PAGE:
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Rihanna Sues Former Accountants

Pop star accuses them of losing tens of millions of dollars

July 5, 2012 5:50 PM ET
Rihanna
Rihanna
Neil Lupin/Redferns via Getty Images

Rihanna has sued two former accountants and the New York-based Berdon LLP, accusing them of bad bookkeeping, a failure to recommend she cut expenses during a 2009 tour that was losing money, tens of millions of dollars in losses and an ongoing audit by the Internal Revenue Service, the Associated Press reports.

Rihanna filed the suit in a Manhattan federal court under her real name, Robyn Fenty. Through her attorneys, she alleged that the defendants took millions from revenues from four national and international tours over five years.

According to the lawsuit, by Rihanna's 2009 "Last Girl on Earth" tour, she discovered that her tour had managed "significant net losses," despite the fact that revenue was up. The suit goes on to claim that the defendants took 22 percent of said revenue while paying Rihanna just 6 percent.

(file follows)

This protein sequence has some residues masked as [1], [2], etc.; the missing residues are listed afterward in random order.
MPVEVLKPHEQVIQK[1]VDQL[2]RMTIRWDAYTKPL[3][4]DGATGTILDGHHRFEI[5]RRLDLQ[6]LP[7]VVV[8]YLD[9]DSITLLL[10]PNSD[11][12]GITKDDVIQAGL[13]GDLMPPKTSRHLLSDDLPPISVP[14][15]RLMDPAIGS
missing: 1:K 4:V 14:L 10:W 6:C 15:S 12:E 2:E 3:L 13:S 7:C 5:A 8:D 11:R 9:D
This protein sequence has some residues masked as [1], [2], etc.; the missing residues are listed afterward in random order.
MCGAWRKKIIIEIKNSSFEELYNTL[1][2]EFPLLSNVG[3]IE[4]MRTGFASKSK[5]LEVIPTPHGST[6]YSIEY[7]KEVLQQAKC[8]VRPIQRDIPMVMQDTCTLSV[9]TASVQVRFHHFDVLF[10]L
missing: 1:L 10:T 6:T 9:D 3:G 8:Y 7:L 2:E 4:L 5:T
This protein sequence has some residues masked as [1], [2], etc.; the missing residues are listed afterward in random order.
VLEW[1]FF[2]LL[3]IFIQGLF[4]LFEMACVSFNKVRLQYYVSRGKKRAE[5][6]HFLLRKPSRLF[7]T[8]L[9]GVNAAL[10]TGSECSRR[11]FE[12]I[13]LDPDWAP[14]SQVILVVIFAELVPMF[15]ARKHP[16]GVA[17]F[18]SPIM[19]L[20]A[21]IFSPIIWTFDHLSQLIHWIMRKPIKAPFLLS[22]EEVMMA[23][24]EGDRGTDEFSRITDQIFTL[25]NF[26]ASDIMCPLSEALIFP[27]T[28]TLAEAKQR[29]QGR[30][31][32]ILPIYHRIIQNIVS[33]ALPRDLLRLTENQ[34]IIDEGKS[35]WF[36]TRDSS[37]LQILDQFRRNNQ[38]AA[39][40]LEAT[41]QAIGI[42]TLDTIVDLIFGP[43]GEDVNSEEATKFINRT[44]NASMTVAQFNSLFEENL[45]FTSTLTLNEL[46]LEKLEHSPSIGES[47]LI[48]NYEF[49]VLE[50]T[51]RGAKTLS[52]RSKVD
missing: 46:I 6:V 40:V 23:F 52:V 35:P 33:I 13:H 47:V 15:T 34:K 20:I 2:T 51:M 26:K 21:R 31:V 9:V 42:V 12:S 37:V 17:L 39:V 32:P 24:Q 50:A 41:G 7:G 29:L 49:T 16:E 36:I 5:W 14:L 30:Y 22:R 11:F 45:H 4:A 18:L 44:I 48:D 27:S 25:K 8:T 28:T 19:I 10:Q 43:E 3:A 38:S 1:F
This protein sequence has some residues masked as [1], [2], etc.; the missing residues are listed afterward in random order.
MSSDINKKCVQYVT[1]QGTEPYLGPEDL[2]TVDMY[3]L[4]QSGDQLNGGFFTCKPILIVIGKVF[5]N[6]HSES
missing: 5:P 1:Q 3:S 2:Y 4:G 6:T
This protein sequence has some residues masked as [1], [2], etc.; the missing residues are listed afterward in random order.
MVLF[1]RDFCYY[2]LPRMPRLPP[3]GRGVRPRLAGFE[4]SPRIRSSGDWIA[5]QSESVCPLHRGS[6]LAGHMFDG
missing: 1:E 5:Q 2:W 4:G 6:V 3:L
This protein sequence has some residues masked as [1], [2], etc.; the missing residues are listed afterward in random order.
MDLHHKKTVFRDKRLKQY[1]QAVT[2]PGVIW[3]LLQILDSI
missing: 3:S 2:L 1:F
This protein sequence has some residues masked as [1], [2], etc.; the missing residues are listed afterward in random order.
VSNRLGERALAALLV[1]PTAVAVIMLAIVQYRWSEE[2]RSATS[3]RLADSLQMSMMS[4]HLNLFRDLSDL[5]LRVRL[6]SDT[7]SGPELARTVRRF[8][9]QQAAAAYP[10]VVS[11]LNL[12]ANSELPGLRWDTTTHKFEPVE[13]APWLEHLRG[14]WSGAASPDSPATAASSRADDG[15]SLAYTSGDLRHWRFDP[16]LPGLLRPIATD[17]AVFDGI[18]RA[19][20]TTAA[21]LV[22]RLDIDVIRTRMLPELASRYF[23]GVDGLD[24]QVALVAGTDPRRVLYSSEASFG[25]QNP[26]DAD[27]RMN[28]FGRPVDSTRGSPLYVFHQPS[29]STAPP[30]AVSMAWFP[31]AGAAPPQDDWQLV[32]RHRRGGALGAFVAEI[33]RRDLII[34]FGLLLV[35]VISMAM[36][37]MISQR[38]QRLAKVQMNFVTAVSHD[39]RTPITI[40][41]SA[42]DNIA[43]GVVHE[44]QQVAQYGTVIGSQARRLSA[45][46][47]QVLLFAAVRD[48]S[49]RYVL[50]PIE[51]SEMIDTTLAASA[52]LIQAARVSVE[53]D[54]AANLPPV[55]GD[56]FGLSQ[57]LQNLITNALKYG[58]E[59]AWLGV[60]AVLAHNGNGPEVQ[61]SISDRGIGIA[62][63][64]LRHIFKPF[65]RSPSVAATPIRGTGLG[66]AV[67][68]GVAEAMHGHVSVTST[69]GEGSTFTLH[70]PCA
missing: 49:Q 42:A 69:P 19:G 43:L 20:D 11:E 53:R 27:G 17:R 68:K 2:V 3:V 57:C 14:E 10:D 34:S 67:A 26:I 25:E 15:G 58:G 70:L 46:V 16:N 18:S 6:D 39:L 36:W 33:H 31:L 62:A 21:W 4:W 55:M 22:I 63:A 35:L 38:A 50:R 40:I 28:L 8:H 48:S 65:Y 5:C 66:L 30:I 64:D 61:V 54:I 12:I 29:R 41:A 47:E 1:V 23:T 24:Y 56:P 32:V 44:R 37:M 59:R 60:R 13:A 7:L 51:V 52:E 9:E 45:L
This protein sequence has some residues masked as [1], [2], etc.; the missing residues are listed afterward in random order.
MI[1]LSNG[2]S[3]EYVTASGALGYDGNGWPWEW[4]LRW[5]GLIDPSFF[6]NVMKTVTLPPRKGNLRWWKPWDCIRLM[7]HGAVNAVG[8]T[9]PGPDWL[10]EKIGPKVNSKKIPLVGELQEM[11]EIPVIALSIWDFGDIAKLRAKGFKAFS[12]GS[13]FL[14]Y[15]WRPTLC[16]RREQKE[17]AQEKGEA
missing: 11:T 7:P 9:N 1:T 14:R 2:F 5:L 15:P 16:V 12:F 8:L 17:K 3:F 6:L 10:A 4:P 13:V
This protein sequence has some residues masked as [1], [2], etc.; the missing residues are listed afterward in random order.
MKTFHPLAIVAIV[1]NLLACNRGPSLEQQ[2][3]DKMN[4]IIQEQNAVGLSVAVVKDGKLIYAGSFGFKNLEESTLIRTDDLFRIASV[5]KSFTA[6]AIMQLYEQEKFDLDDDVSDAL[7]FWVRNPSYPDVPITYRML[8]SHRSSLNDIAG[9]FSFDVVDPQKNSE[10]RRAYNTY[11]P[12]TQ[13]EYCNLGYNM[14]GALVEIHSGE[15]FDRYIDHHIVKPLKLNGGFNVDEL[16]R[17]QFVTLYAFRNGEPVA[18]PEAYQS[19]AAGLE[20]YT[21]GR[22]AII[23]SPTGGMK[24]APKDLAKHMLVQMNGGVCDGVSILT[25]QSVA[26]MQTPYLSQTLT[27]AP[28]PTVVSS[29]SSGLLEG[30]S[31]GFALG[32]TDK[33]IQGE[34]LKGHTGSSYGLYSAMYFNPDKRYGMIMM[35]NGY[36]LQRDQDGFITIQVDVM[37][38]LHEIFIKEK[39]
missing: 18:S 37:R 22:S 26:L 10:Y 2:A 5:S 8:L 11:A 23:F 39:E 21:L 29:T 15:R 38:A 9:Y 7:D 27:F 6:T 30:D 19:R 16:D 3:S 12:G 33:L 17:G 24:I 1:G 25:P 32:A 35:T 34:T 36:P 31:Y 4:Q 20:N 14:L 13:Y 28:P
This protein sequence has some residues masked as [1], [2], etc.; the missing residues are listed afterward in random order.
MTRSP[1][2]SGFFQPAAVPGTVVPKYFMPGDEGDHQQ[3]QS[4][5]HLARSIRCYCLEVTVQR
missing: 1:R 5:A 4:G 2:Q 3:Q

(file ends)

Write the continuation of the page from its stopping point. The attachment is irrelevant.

The suit alleges that these accounting practices where Berdon paid itself a percentage of gross tour income as commission was not standard in the accounting and business management industry, and it left no incentive to "counsel" Rihanna when it came to cutting costs or controlling her finances.

As proof of Berdon's poor bookkeeping, the suit points to the massive success of Rihanna's 2011 "Loud" tour, which produced a net profit equal to more than 40 percent of total tour revenues.

Rihanna reportedly hired the accountants back in 2005, when the Barbados-born singer was 16 and starting her career; she fired them in September 2010. In the suit, she accuses them of being responsible for an ongoing IRS audit of her tax returns, which forced her to pay to correct the errors caused by Berdon's negligence.

The pop star's attorneys also blamed the firm for encouraging Rihanna to purchase a new home in 2009 while her tour was losing money, something a competent business manager would not have done. Last year, Rihanna sued a real estate company over that home, claiming its serious structural defects made it uninhabitable.

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